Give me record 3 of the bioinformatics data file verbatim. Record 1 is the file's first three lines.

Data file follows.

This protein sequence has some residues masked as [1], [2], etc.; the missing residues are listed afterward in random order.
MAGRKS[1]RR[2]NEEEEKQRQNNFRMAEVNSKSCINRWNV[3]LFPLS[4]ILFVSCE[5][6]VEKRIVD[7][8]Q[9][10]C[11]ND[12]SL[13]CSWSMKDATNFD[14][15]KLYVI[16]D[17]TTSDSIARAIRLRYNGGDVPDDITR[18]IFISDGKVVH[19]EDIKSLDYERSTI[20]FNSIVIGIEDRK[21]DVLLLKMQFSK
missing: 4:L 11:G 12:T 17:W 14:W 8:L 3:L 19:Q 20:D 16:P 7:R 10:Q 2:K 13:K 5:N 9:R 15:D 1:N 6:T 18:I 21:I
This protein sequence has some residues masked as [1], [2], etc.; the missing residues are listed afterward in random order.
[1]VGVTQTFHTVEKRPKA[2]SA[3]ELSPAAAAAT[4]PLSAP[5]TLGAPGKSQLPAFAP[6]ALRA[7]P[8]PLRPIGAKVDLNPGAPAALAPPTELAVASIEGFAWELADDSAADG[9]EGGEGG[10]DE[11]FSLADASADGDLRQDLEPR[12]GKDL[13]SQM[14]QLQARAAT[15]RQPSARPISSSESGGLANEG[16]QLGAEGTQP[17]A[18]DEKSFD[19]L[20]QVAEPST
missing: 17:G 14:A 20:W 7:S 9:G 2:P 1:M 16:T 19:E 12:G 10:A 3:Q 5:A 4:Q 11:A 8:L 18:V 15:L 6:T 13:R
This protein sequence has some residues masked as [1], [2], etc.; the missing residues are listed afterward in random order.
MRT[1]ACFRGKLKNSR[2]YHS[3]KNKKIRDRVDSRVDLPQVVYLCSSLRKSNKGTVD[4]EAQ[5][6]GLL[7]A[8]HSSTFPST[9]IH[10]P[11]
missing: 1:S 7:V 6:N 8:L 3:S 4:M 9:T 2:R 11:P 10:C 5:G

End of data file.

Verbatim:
This protein sequence has some residues masked as [1], [2], etc.; the missing residues are listed afterward in random order.
MRT[1]ACFRGKLKNSR[2]YHS[3]KNKKIRDRVDSRVDLPQVVYLCSSLRKSNKGTVD[4]EAQ[5][6]GLL[7]A[8]HSSTFPST[9]IH[10]P[11]
missing: 1:S 7:V 6:N 8:L 3:S 4:M 9:T 2:R 11:P 10:C 5:G